Imaging techniques to evaluate the response to treatment in oncology: Current standards and perspectives

CD Marcus, V Ladam-Marcus, C Cucu, O Bouché, Laurent Lucas et Christine Hoeffel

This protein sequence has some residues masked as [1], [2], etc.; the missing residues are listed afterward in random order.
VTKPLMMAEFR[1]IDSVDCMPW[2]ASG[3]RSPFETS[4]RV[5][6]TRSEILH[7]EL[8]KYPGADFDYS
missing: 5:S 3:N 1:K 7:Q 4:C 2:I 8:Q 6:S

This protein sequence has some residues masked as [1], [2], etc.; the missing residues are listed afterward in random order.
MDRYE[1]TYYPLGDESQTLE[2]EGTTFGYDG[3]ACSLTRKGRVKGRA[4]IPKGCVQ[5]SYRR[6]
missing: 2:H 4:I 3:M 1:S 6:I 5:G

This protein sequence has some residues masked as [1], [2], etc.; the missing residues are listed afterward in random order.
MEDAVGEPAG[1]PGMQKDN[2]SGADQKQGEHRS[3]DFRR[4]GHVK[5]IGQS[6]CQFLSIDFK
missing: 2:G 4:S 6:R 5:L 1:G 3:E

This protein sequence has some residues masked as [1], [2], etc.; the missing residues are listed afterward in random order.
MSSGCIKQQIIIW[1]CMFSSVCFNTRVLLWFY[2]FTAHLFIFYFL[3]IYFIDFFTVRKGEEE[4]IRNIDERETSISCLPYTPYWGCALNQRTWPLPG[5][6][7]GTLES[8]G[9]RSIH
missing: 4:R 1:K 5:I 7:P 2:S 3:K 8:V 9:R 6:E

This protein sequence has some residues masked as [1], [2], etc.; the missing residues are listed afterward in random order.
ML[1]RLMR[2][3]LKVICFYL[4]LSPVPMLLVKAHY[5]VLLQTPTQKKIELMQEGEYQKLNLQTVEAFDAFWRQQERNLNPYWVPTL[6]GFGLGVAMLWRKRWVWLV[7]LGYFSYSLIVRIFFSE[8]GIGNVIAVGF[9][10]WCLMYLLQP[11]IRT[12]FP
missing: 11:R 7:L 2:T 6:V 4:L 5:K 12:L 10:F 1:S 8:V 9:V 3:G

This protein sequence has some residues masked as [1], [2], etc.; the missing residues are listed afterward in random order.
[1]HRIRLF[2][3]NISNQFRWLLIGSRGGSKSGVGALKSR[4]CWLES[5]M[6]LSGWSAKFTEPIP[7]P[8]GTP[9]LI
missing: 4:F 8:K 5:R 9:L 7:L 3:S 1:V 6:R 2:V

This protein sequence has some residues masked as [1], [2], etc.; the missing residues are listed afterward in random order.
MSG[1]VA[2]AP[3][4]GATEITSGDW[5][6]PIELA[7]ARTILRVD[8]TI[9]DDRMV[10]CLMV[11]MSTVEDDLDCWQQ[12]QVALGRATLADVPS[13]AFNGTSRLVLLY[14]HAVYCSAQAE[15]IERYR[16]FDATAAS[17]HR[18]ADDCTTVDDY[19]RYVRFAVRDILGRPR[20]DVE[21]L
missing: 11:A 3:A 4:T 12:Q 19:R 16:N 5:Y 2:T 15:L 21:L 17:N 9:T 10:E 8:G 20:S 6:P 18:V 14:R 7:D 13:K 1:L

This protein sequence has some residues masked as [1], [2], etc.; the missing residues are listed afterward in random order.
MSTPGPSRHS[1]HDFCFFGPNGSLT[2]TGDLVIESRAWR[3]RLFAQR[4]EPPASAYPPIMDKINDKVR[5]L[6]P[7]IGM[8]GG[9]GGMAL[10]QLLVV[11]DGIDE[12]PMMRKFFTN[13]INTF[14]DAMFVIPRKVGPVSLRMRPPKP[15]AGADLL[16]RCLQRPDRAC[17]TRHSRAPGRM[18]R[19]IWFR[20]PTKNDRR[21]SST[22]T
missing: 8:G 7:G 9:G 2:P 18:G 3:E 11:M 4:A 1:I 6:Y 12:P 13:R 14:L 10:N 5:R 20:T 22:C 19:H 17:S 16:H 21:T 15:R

Response evaluation in solid tumours currently uses radiological imaging techniques to measure changes under treatment. Imaging requires a well-defined anatomical lesion to be viewed and relies on the measurement of a reduction in tumour size during treatment as the basis for presumed clinical benefit. However, with the development of anti-angiogenesis agents, anatomical imaging has became inappropriate as certain tumours would not reduce in size. Functional studies are therefore necessary and dynamic contrast enhanced magnetic resonance imaging (DCE-MRI), DCE-computed tomography (CT) and DCE-ultrasonography (US) are currently being evaluated for monitoring treatments. Diffusion-weighted MR imaging (DW-MRI) and magnetic resonance spectroscopy (MRS) are also capable of detecting changes in cell density and metabolite content within tumours. In this article, we review anatomical and functional criteria currently used for monitoring therapy. We review the published data on DCE-MRI, DCE-CT, DCE-US, DW-MRI and MRS. This literature review covers the following area: basic principles of the technique, clinical studies, reproducibility and repeatability, limits and perspectives in monitoring therapy. Anatomical criteria such as response evaluation criteria in solid tumours (RECIST) will require adaptation to employ not only new tools but also different complementary techniques such as functional imaging in order to monitor therapeutic effects of conventional and new anti-cancer agents.